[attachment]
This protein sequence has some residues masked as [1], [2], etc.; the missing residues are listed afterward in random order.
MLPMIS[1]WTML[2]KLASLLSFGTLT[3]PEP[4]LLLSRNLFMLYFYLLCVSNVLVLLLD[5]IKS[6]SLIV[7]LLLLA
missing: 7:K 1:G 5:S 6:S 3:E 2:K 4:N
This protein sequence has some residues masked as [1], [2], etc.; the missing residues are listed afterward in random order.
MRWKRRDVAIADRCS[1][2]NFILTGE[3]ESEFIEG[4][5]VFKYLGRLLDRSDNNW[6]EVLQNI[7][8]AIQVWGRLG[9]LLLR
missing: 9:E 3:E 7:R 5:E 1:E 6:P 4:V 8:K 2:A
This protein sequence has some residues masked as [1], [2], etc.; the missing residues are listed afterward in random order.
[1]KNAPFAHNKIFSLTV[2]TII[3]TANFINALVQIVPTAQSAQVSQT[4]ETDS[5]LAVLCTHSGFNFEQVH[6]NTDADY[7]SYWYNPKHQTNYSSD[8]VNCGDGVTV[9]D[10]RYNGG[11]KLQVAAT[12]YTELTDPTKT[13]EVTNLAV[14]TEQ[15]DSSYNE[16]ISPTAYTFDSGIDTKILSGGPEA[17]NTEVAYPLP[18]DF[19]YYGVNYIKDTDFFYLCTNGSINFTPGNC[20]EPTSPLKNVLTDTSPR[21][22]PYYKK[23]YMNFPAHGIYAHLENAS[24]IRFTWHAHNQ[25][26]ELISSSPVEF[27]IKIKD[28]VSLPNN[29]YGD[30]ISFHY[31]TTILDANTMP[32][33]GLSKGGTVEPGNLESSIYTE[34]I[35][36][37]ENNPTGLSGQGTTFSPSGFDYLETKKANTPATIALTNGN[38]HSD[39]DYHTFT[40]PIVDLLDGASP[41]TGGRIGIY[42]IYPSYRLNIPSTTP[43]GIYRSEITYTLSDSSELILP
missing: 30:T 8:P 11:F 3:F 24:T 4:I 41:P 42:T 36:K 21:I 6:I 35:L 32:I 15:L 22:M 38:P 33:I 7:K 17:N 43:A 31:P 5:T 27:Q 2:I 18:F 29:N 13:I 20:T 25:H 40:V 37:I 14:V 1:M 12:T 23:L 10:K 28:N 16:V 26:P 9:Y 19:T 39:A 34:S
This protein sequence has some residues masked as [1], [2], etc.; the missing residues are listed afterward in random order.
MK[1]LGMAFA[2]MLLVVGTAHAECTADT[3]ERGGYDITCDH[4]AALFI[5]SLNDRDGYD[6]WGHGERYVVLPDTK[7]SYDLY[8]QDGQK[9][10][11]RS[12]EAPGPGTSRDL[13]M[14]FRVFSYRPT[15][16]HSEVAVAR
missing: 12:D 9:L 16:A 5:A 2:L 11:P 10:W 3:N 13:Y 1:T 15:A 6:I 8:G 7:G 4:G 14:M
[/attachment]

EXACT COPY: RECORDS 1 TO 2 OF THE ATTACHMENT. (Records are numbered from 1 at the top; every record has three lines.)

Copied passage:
This protein sequence has some residues masked as [1], [2], etc.; the missing residues are listed afterward in random order.
MLPMIS[1]WTML[2]KLASLLSFGTLT[3]PEP[4]LLLSRNLFMLYFYLLCVSNVLVLLLD[5]IKS[6]SLIV[7]LLLLA
missing: 7:K 1:G 5:S 6:S 3:E 2:K 4:N
This protein sequence has some residues masked as [1], [2], etc.; the missing residues are listed afterward in random order.
MRWKRRDVAIADRCS[1][2]NFILTGE[3]ESEFIEG[4][5]VFKYLGRLLDRSDNNW[6]EVLQNI[7][8]AIQVWGRLG[9]LLLR
missing: 9:E 3:E 7:R 5:E 1:E 6:P 4:V 8:K 2:A